Not much progress seemed to be happening toward his vision of a fast, accurate, affordable technology for identifying bacteria in food and water. But in early 2007, Goodman got a call from his friend John Hulls, the leader of the State Water Resources Control Board’s “PhyloChip Project,” funded under the Clean Beaches Act.
“He said, ‘Corey, you’ve got to go over to the LBNL (Lawrence Berkeley National Lab),” Goodman recalls. Hulls told him, “You’ll be blown away.”
Goodman, you could say, hit it off with Andersen. “It was obvious within two or three minutes of talking to Gary that it was clear. This was it.”
Back then, the PhyloChip was still in a second-generation form that was only able to detect signatures of 8,000 different known bacteria. But even in that lesser form, “my head was spinning” with the potential use of the tool for detecting bacteria in water and food. Later on, he started thinking about human health applications. And the ideas kept coming, as Andersen mentioned “nonchalantly” that NASA and the Jet Propulsion Laboratory had shown interest, along with oil companies looking for bacteria in oil.
Despite the early promise, and demand from Andersen’s academic peers to use the technology in their experiments, Goodman wanted to see the technology get better. The ideal chip would have to get broader, with capability to detect all 55,000 known bacteria, with room for more as more organisms are discovered. But even before that happened, the word was out. PhyloChip picked up some helpful buzz, winning a 2008 Technology Innovation Award from the Wall Street Journal in the environmental category. By 2009, about 30 different academic labs were using the technology, and publishing a string of papers enabled by the technology, Goodman says.
Goodman figured it was time to start tapping his Rolodex in May 2009, to turn this idea into a company. He called Kreiner to tell him about the opportunity, and Kreiner interrupted him mid-sentence. “Corey, you’re talking about Gary Andersen’s work, aren’t you,” Kreiner interjected.
Then it was a matter of finding the right intellectual property attorney, negotiating for the license from Lawrence Berkeley, recruiting Warrington, crafting the business plan, and recruiting investors. Goodman kept working the recruiting side of things. He proudly noted that he attracted Peter Gleick, an internationally-known water expert based in Oakland, CA, and a recipient of a MacArthur “genius grant” for his work in the field. Matt Winkler, the founder of Ambion, a molecular biology tool company, brought more instrument and startup experience to the board, as well as some of his own money to invest.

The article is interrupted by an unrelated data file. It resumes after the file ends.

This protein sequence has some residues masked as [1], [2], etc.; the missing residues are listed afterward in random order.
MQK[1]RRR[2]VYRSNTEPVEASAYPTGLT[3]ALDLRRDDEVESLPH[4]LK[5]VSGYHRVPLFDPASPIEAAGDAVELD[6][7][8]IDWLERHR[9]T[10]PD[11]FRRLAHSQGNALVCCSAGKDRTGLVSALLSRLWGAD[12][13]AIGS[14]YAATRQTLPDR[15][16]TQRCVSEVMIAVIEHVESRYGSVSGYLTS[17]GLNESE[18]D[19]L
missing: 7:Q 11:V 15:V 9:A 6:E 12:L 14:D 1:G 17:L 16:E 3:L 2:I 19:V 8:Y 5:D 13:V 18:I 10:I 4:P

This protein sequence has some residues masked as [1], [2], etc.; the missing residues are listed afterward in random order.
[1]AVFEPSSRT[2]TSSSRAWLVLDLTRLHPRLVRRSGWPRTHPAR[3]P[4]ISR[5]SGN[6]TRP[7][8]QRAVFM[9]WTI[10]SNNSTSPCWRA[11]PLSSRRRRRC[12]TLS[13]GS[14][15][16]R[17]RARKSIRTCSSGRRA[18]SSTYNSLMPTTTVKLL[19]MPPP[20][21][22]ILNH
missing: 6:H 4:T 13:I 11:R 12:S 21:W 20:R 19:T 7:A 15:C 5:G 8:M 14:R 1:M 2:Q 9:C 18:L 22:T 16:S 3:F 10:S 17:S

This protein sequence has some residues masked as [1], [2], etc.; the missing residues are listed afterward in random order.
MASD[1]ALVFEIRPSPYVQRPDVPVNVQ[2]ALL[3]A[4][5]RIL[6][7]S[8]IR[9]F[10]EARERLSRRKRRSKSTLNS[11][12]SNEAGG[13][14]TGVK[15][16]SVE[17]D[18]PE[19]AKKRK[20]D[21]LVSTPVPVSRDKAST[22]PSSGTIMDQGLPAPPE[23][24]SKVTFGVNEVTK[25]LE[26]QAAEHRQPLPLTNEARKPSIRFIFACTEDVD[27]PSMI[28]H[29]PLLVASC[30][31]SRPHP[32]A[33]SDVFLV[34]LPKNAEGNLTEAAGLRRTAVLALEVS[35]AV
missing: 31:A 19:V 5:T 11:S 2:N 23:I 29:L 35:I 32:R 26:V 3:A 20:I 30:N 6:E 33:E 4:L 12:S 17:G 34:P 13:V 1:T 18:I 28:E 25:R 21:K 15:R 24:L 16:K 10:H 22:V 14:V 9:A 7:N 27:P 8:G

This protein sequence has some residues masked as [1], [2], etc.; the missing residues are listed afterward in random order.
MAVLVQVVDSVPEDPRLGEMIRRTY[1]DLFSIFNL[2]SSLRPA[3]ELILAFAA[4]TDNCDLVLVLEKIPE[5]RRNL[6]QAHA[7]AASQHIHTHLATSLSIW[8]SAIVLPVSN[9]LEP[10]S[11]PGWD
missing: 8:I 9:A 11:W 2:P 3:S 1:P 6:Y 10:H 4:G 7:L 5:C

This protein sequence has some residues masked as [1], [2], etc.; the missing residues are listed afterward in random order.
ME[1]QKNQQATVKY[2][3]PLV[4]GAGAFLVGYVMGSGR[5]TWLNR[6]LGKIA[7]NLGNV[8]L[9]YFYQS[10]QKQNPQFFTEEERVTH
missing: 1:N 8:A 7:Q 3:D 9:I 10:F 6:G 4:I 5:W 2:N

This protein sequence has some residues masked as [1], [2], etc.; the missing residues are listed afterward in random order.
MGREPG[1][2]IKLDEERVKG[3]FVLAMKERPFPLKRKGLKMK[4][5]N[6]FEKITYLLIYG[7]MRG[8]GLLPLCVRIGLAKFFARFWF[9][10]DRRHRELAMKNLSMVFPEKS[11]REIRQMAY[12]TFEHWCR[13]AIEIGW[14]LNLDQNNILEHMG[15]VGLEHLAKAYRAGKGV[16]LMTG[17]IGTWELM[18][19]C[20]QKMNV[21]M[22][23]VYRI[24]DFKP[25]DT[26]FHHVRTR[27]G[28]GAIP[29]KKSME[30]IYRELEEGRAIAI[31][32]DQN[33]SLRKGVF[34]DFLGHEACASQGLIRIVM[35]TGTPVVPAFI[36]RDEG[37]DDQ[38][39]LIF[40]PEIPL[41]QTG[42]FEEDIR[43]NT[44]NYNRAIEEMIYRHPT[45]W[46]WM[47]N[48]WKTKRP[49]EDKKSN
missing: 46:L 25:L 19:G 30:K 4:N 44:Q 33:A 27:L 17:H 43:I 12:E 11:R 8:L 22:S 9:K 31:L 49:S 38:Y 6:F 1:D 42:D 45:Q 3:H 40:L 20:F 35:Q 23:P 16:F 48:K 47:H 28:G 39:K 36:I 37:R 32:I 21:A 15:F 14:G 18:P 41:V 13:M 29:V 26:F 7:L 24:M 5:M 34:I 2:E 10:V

The first close of the angel round came in April. The development of the technology was done, and PhyloTech is ready to offer the service to customers, Kreiner says. Warrington and Kreiner have set this up so that a customer ships samples to the contract lab, PhyloTech gets the raw data back, analyzes it, stores it for two years with its cloud computing vendor, and serves up a secure web link to the customer. Clients also get a graphical representation that makes it easier for a biologist to interpret the data without help from a bioinformatics specialist.
Early on, the focus will be on serving academic customers. Part of the challenge will be in keeping the company focused on what those customers need. At the beginning, most of them want a comprehensive “multi-plexed” tool to look at the microbiome. But when I asked about more narrow uses, like testing for certain forms of E.coli that might contaminate a spinach field, Kreiner suggested that market might be better addressed by a lower-cost, customized chip. Such custom chips might be useful for specific human health applications, like spotting bacteria in the gut that could be related to, say, colorectal cancer, or chronic obstructive pulmonary disease. But those are markets PhyloTech won’t be pursuing from the very beginning.
“We almost have too many opportunities,” Kreiner says. “There are so many out there, we will need to prioritize.”